I spoke with a senior Democratic strategist with deep ties to Bidenworld today who admonished against taking confident predictions from unnamed sources (such as himself) at face value. "Very few people actually know what's really taking place," he said. "Lots of these so-called sources you see quoted don't know what they're talking about. Only about six people really know what [Biden's] intentions are, and those people are playing their cards very close to the vest." Having cautioned against blindly believing prognostications, the source offered a few of his own: "I think it's fair to say that a decision is likely going to come this week and that we'll start hearing about that decision today or tomorrow. Something is going to break this week. But anyone who says they have special knowledge doesn't know what they're talking about," he reiterated. As for the congealing conventional wisdom that Biden must enter the race before Iowa Democrats' Jefferson-Jackson dinner this weekend, the source explained that the real political calculus is more complicated. "I think that's an artificial deadline that some folks have pushed on the Vice President, and that [the event] is not necessarily a deadline that he or anyone else involved is looking at. The only real deadlines are the ones that deal with ballot access," he said. "The Iowa JJ is primarily an organizing opportunity for existing campaigns. Joe can't just make a decision to run for president, then be expected to walk into a room by his lonesome and give a big speech. That may or may not be the best strategy for him. The other side of that coin is that the Iowa JJ holds a very significant mythos around it because of the way it propelled Obama in '08. It served as the turning point from which Hillary Clinton never came back. So there's an emotional significance, but it's not a make-or-break moment in terms of organizing."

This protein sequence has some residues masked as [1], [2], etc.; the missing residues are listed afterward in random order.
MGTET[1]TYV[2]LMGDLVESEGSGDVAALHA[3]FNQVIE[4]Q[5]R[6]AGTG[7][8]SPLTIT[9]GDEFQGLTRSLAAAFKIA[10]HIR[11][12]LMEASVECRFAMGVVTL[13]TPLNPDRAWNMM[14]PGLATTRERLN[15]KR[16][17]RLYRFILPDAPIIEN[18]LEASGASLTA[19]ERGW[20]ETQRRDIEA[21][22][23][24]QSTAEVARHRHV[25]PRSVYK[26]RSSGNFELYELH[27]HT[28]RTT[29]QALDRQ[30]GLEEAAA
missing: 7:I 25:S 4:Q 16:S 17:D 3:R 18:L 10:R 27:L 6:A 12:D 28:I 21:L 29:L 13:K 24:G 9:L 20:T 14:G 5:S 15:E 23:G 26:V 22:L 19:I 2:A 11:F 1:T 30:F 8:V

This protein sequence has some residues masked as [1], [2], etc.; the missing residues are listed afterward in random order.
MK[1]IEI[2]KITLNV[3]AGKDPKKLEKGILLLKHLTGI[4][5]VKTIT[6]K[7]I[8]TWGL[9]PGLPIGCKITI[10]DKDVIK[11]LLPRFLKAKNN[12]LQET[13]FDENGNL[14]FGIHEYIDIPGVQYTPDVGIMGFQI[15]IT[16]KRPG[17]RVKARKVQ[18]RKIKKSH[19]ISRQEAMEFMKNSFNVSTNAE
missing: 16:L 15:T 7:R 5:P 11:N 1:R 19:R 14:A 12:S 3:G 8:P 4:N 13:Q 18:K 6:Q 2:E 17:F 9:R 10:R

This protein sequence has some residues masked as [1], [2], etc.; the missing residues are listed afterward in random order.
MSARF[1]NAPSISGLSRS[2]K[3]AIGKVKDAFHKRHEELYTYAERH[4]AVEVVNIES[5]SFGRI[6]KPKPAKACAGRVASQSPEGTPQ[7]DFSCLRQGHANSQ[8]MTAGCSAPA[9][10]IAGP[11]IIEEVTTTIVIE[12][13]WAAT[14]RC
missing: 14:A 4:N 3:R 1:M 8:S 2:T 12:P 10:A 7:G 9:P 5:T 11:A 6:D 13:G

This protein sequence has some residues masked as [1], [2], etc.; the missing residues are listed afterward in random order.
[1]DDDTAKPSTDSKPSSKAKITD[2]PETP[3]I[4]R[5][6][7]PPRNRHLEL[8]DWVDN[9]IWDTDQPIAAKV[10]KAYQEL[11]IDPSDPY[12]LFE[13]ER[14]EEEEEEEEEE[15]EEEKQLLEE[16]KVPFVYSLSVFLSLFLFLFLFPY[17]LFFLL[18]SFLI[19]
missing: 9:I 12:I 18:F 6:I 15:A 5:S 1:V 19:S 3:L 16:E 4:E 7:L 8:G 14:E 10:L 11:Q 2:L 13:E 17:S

The Biden ally went on to chide the commentariat for declaring Hillary Clinton the winner of last week's Democratic debate, noting that post-debate polling has detected very little movement for any of the candidates on stage. "The fundamentals of the race did not change at all," he asserted, going on to hint that Biden's "enemies" line is part and parcel with the Biden brand: "The fundamental difference between Biden and Hillary is that Biden understands that if he were to be president, he'd be president of all Americans. He does not view Republicans as the enemy. [Hillary's campaign] can characterize what she said however they'd like; the fact is that she said it in the heat of the moment. It was at the top of her mind." The source also pushed back on the political analysis dispensed by longtime Clintonite Lanny Davis to a train car of Amtrak passengers earlier this month. Davis stated that Biden's third-place polling position as a popular, undeclared candidate basking in the glow of heavily-positive 'will he, or won't he?' press coverage indicates that he won't gain traction has a declared candidate. My source disagreed: "Lanny can say whatever he wants. The fact is that nearly one-in-five Iowa and New Hampshire Democrats are willing to support this hypothetical candidate. Statistically, that means there are more folks out there who'd be willing to support the Vice President as an actual candidate. Lanny is conflating some things that don't pan out in terms of how voters really think and work," he said, adding that "high-information" primary voters will give Biden a more serious look if (or once) he officially enters the race. Finally, asked about the perception that Hillary Clinton's rivals pulled punches and failed to raise or exploit her weaknesses at CNN's Las Vegas forum, the source simply replied, "If Joe's going to run, he'll run to win."